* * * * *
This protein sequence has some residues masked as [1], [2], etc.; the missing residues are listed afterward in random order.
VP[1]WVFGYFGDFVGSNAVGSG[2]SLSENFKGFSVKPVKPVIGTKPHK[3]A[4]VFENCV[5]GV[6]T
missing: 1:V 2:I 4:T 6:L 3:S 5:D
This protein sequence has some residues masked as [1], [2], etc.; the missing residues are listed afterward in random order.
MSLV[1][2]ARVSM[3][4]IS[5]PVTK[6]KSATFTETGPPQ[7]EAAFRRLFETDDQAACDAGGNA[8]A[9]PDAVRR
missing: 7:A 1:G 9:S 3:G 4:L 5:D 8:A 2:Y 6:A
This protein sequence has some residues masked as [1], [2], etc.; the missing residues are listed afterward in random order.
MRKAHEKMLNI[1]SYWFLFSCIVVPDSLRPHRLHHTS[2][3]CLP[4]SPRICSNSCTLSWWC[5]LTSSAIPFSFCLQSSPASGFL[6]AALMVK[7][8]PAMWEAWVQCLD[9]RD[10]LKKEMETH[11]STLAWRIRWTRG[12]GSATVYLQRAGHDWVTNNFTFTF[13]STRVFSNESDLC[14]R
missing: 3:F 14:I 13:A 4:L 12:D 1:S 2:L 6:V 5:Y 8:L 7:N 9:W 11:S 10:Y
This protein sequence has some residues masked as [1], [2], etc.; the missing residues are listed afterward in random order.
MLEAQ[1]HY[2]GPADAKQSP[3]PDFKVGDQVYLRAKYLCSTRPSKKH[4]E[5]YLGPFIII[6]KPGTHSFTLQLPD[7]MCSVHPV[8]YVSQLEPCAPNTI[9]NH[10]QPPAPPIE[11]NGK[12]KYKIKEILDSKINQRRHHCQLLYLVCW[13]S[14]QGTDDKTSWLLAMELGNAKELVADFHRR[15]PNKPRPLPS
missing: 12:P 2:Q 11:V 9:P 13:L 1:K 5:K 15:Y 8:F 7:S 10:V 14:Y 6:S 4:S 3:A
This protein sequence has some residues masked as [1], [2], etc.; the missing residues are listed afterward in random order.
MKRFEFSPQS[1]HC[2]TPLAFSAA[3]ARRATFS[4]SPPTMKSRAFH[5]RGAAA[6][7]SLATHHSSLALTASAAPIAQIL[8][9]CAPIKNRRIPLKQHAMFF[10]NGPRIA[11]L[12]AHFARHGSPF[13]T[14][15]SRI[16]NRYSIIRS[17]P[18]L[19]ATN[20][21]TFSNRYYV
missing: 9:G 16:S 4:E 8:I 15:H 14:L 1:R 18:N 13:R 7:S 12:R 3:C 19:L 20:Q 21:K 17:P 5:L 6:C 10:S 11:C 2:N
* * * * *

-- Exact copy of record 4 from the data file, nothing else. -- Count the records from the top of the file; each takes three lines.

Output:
This protein sequence has some residues masked as [1], [2], etc.; the missing residues are listed afterward in random order.
MLEAQ[1]HY[2]GPADAKQSP[3]PDFKVGDQVYLRAKYLCSTRPSKKH[4]E[5]YLGPFIII[6]KPGTHSFTLQLPD[7]MCSVHPV[8]YVSQLEPCAPNTI[9]NH[10]QPPAPPIE[11]NGK[12]KYKIKEILDSKINQRRHHCQLLYLVCW[13]S[14]QGTDDKTSWLLAMELGNAKELVADFHRR[15]PNKPRPLPS
missing: 12:P 2:Q 11:V 9:P 13:L 1:K 5:K 15:Y 8:F 7:S 10:V 14:Y 6:S 4:S 3:A